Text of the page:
The ratings agency Standard & Poor's yesterday said three of Egypt's biggest banks could be in for a downgrade.
The news came days after S&P said Egypt's long-term debt was on watch for a possible cut as political and economic turmoil in the aftermath of the country's revolution took its toll.
Commercial International Bank (CIB), the largest private-sector lender in the country, and two of the country's largest domestic banks, National Bank of Egypt (NBE) and Banque Misr were placed on credit watch with negative implications because they faced "significant sovereign risk" as political tensions escalate, the ratings agency said.
The banks hold the highest amount of government debt, which makes their operations in Egypt risky compared with their equity bases and earnings capabilities, the ratings agency said.
"We do not believe that the banks would withstand a scenario in which Egypt defaulted on its obligations," said S&P, which cut the long-term ratings on Egypt in February.
The government has increasingly turned to domestic banks such as CIB, NBE and Banque Misr to plug its burgeoning deficit of about US$11 billion (Dh40.4bn). It has sold an increasing amount of government bonds and bills and dollar-denominated bonds to domestic banks to support the pound but yields have risen to a decade-high, making it more expensive for the government to sell. Domestic banks are also reaching a limit on how much they can buy.
Also tempering optimism is the threat of a sharp devaluation in the currency, which economists say could trigger inflation and boost the cost of Egypt's food imports. The Central Bank of Egypt's foreign reserves have fallen from $36bn early last year to $15.5bn at the end of last month.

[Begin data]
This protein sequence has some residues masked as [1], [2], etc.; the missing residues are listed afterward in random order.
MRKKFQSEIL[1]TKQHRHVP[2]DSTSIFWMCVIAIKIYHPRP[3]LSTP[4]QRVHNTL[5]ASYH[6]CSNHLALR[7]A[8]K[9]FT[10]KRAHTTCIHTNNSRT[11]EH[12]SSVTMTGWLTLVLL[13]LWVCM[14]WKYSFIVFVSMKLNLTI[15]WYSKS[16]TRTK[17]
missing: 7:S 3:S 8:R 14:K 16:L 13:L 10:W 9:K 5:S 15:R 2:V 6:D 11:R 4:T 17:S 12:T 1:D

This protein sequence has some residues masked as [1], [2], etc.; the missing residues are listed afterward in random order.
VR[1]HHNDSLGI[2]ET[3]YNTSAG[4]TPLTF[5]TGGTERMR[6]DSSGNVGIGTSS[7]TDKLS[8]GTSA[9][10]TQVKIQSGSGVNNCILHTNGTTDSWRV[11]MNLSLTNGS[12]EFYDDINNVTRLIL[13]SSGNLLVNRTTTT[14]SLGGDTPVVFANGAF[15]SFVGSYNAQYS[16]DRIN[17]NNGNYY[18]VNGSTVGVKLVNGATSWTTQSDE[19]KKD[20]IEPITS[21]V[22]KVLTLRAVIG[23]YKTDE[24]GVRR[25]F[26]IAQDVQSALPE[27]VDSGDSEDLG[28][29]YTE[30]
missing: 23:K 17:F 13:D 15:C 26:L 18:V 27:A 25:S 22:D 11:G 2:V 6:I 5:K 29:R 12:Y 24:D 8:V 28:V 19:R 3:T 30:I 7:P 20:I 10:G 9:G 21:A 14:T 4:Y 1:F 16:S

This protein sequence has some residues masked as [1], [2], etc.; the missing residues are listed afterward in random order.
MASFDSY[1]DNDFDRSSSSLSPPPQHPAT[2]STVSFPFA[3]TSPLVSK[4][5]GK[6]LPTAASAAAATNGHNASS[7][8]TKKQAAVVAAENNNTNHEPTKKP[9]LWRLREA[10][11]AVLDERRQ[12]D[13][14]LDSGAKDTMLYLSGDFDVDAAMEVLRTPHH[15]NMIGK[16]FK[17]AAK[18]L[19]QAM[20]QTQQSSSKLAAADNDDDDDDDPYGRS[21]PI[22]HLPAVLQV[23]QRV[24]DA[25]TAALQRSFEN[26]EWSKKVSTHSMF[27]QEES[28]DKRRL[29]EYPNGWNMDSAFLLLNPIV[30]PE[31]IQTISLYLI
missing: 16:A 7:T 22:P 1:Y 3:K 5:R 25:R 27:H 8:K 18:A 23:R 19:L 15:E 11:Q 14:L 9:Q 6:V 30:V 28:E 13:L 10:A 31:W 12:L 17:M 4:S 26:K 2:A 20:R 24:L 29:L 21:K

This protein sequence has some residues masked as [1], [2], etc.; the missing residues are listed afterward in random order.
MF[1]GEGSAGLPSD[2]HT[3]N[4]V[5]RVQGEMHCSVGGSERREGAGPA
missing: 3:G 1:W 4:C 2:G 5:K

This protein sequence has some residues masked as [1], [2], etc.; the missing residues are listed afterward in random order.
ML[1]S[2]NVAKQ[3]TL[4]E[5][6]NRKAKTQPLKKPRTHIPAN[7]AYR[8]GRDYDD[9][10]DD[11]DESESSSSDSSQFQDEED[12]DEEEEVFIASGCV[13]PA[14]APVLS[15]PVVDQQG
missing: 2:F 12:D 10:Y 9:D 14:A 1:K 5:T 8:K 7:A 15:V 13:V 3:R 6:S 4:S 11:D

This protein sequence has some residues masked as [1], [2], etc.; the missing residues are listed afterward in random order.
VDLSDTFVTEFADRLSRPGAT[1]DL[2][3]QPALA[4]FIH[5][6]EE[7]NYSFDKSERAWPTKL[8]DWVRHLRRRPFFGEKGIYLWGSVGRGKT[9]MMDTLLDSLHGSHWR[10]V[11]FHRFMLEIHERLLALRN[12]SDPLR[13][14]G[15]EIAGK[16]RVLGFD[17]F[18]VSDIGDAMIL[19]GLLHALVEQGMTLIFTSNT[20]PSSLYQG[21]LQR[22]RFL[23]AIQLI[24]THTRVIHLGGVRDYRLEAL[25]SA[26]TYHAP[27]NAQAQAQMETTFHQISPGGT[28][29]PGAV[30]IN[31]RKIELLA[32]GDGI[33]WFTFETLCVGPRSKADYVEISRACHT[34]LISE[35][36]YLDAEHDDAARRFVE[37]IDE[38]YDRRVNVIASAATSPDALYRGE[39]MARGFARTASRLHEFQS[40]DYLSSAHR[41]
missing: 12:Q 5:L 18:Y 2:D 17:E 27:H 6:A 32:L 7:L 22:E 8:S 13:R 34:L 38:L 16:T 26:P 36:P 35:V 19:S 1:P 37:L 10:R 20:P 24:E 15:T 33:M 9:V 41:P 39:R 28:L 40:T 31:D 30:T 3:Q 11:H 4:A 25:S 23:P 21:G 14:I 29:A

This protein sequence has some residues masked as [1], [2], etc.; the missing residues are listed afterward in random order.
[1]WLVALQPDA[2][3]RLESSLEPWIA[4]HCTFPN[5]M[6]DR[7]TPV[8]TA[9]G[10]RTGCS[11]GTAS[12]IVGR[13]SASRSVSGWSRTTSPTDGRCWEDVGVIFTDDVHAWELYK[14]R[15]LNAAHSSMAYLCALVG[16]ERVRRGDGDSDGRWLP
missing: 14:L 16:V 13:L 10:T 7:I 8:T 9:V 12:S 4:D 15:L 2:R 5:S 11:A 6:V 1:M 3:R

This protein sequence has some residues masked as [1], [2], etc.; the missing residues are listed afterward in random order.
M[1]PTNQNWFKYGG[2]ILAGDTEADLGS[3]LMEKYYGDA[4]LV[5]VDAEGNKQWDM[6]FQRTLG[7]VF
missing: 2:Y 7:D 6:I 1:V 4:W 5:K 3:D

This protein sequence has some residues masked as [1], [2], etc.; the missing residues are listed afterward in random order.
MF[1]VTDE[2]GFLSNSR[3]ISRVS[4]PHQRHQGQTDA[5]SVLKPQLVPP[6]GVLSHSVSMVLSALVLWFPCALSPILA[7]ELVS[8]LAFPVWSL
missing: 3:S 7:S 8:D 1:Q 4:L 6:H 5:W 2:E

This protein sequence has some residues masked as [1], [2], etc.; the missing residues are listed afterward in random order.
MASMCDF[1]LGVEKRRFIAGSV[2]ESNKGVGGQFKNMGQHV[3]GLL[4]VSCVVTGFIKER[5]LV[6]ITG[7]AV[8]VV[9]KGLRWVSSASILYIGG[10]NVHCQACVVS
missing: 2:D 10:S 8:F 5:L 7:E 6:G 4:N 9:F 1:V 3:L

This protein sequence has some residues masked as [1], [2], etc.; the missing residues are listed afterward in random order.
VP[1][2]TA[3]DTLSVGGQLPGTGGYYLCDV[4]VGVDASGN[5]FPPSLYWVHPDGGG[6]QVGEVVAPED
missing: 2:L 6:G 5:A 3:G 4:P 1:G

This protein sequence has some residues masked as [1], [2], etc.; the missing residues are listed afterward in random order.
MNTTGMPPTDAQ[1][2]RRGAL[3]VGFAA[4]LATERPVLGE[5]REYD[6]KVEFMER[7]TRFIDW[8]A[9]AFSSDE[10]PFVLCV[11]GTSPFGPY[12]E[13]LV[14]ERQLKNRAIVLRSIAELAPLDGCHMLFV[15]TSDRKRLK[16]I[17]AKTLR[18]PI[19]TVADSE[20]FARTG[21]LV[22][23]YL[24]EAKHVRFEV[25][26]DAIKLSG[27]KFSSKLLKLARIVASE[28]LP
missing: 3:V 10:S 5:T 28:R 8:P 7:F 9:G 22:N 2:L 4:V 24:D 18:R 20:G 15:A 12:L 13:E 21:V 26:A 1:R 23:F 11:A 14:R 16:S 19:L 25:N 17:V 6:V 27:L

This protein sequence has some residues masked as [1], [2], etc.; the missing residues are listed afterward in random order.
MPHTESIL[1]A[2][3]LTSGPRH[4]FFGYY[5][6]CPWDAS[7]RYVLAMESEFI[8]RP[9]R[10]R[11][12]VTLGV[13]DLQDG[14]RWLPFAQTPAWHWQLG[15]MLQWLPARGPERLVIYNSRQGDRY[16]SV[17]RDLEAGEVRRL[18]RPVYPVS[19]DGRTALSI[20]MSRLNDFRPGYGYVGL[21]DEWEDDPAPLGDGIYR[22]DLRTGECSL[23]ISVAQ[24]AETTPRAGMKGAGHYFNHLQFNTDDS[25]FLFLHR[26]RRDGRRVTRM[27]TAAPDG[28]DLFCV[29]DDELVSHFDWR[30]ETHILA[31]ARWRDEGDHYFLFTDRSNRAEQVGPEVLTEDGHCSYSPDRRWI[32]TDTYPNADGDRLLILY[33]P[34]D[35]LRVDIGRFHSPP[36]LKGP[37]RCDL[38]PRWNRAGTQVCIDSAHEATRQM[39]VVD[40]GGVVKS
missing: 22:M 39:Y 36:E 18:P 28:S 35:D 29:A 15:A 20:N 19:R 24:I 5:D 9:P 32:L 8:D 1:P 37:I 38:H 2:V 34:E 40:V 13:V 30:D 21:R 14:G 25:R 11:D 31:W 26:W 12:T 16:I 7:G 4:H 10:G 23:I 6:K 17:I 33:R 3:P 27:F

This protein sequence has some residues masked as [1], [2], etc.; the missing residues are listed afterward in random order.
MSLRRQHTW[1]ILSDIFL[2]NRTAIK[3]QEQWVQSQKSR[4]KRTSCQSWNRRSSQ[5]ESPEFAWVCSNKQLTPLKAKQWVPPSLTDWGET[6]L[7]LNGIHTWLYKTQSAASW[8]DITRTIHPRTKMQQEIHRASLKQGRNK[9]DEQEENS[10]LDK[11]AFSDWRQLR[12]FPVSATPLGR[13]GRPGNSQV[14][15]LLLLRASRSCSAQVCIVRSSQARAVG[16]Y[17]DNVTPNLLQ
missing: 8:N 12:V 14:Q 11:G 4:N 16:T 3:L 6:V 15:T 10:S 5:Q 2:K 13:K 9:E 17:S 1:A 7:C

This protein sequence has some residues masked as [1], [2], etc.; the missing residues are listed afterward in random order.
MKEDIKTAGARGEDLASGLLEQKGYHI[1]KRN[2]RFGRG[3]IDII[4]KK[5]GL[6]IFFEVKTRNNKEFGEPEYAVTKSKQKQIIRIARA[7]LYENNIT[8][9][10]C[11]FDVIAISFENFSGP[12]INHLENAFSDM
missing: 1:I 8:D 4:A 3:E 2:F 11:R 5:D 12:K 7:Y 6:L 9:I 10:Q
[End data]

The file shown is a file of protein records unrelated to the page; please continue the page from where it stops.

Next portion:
Earlier this week, S&P placed Egypt's long-term sovereign ratings on CreditWatch negative, citing worries about the transition from the previously deposed authoritarian regime. There is "at least a 50 per cent likelihood of a downgrade over the next three months" if political tensions escalate, the agency said.
The government's "ongoing ineffectiveness" in addressing economic, fiscal and external challenges would further weaken Egypt's indicators. It would also undermine the willingness of donors and international lending institutions to extend support, the ratings agency said.
Egypt has engaged in a long-winded negotiation with the IMF for a $3.2bn loan package, regarded by many economists as a catalyst for further aid to come through. So far, the country has secured only $1.5bn from Saudi Arabia. But even if it gets the IMF loan, Egypt needs to line up at least another $8bn.
iPad users can follow our twitterfeed via Flipboard - just search for Ind_Insights on the app.